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New five-year public health program gives undergrads a head start

Yale Medicine Magazine, 2006 - Spring


Yale junior Sarah Milby has always been interested in pursuing a career in public health and community development, and a new joint-degree program may be able to give her a head start. Milby, a premed and history of science/ medicine major, plans on being one of the first applicants to a new five-year joint-degree program that will allow her to earn a B.A. or B.S. at Yale College and an M.P.H. from the Yale School of Public Health (EPH). “I’m so excited to start preparing for my career in public health as a senior,” she said.

The program is designed to give students a broad understanding of the factors that shape public health and to equip them with the tools necessary to address public health issues, such as the fight against chronic disease and the impact of environmental stressors on human health. It is open to all undergraduates, regardless of their major. Students would normally apply to EPH during the spring of their sophomore year, but juniors may also apply this spring, when the first wave of applications will be considered.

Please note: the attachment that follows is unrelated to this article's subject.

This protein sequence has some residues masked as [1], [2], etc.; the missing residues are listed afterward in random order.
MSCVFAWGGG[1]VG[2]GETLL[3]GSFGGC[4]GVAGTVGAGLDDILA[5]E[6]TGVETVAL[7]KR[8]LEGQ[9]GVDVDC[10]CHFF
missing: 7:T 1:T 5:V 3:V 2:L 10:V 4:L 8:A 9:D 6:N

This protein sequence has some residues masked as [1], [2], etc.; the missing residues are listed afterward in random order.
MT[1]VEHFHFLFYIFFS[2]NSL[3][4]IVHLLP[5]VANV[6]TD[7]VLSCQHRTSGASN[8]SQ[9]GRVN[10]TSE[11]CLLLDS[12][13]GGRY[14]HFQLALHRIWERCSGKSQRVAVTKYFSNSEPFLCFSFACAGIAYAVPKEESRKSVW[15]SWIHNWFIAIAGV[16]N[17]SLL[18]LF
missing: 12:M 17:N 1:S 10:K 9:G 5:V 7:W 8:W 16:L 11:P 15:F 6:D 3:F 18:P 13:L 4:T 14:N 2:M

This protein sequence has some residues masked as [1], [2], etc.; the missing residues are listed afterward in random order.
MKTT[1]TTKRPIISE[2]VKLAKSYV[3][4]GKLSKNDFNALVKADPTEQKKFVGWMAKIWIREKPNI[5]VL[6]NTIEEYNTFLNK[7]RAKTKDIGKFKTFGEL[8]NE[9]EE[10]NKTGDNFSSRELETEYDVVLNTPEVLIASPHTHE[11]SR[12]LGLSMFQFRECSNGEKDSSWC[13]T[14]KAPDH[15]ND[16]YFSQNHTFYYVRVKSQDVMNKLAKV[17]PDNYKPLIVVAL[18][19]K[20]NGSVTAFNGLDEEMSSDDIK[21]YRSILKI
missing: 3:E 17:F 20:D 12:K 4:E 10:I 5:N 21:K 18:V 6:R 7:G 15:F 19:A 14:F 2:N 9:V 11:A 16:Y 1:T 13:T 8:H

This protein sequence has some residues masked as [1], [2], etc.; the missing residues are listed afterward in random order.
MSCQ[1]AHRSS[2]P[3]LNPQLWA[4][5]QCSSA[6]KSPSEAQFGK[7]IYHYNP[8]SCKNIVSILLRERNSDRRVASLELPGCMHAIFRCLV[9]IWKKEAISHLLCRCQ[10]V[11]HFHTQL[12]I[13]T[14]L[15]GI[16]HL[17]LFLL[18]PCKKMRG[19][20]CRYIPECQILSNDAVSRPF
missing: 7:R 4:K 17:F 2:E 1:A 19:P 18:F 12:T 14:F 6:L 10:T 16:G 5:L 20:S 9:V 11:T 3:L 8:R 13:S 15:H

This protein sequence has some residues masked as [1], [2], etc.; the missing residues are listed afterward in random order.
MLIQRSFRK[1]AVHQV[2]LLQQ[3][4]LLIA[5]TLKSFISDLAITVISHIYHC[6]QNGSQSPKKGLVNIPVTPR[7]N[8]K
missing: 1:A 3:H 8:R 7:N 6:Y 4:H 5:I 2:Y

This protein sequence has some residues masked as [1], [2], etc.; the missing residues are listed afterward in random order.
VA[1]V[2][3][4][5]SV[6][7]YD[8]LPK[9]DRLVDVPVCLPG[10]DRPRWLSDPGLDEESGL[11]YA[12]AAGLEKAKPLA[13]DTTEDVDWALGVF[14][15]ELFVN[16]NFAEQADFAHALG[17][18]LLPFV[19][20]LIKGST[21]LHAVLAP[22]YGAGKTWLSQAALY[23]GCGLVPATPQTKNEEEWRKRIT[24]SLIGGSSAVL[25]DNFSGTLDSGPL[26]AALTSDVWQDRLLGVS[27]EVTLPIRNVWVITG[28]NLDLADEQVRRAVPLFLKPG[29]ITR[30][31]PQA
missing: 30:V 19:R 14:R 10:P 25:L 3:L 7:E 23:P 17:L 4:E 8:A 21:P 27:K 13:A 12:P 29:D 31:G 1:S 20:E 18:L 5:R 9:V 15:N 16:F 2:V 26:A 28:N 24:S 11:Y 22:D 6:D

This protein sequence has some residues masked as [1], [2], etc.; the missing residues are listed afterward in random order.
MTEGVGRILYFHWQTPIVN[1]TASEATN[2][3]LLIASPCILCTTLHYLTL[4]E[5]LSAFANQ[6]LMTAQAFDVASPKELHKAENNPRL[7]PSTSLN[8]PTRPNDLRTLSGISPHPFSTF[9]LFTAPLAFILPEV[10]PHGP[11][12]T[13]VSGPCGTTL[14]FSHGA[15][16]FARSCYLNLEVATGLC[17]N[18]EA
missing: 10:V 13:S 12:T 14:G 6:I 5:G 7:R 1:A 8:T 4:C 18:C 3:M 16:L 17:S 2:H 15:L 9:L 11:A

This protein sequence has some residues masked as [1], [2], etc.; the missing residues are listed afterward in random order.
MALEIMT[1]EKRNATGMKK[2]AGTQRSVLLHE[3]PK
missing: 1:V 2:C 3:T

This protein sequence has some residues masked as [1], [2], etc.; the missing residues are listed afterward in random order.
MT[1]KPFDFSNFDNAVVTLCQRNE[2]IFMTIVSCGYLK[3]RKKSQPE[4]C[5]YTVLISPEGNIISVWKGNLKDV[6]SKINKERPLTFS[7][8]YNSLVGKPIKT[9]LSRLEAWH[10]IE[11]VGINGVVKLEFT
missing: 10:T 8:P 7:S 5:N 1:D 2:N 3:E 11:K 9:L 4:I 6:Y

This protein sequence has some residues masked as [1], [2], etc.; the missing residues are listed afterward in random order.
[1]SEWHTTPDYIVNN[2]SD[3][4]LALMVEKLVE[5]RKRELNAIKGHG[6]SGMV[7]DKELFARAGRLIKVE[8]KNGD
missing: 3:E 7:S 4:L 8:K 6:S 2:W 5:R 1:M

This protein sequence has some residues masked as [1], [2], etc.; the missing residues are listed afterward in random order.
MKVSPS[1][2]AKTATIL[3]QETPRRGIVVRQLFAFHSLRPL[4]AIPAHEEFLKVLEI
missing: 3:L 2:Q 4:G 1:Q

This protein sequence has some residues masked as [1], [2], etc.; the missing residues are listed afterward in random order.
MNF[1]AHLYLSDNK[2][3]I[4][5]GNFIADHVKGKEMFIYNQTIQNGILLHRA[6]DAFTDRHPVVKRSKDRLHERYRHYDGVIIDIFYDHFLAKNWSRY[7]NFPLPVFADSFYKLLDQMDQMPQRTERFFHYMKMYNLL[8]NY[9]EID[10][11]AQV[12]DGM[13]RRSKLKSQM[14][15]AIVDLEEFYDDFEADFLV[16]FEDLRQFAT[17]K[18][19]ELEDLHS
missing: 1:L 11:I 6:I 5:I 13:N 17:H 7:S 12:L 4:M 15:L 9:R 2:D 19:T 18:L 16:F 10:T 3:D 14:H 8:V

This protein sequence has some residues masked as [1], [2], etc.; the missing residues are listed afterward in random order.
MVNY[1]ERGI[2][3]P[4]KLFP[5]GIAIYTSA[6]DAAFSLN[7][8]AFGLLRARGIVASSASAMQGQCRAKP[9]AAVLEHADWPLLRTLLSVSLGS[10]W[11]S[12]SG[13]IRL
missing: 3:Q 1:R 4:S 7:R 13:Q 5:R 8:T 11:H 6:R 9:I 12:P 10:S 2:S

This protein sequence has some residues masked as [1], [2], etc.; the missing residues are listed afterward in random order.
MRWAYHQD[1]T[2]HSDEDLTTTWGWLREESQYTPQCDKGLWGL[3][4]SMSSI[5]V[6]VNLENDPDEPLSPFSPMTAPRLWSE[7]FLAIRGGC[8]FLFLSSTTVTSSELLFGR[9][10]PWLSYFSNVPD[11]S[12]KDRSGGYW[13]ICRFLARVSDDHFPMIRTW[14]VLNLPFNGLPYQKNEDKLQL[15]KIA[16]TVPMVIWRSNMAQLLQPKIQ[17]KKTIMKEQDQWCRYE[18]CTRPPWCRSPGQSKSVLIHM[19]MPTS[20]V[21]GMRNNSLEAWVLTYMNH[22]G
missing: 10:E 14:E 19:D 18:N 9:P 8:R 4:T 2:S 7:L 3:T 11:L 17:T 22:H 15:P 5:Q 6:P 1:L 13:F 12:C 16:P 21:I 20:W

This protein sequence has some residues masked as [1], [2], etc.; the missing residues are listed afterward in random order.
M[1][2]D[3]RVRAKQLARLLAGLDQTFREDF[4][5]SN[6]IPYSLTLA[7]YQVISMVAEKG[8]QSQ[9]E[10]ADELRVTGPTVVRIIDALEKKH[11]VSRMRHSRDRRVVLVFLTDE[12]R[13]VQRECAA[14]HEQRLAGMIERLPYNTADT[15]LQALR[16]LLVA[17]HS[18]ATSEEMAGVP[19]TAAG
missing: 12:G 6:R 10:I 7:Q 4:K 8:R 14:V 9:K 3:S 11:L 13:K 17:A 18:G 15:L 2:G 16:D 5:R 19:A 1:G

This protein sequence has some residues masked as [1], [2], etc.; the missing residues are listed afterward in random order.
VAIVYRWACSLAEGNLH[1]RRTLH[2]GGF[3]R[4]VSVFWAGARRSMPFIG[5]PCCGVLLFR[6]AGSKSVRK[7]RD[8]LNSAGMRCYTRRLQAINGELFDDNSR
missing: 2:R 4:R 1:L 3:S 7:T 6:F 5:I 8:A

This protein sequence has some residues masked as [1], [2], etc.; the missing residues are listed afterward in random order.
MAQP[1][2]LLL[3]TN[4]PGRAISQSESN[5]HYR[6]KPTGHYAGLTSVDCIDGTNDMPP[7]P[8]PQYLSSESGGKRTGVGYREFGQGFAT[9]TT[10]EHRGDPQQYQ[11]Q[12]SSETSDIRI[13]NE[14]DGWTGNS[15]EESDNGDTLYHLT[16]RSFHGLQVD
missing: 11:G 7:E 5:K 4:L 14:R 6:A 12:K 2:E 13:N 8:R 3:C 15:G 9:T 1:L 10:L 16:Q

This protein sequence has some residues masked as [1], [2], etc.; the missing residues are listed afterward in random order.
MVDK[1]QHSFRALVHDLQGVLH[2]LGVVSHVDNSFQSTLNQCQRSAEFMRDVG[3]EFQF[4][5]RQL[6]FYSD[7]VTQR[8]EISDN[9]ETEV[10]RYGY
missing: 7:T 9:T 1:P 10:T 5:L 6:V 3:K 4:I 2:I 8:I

Developed over the past two years, the program is a response to increasing student interest in the field of public health and serves as an alternative to the two-year master’s program already in place. “There has been evident a very large demand on the part of undergraduates, who are agitating for more course experiences and educational opportunities that allow them to take their classroom knowledge and put it into more concrete and applied settings,” said Mark J. Schlesinger, Ph.D., director of undergraduate studies at EPH and professor in the Division of Health Policy and Administration. He also views the program as an opportunity for EPH to connect itself more extensively with Yale College.

In addition to completing the requirements for their undergraduate major, students in the new program will complete six public health courses, such as health policy, biostastics and principles of epidemiology, during their junior and senior years. Between the fourth and fifth year they will complete a public health internship, and during the fifth year they will be enrolled full-time at EPH in one of the school’s eight divisions, where they will complete 10 courses and a master’s thesis.

The five-year program and a new one-year mid-career program for health care professionals will bring both older and younger students to EPH. “Each group will bring its own distinctive resources into the classroom,” said Schlesinger. “I think it will make the classroom experience much richer for all the students.”

For undergrads who are anxious to begin earning a graduate degree in public health while working toward their bachelor’s degree, the combined program is a welcome addition. “I want to start my life and make a difference,” said Milby. “That’s why this is just too good to be true.”

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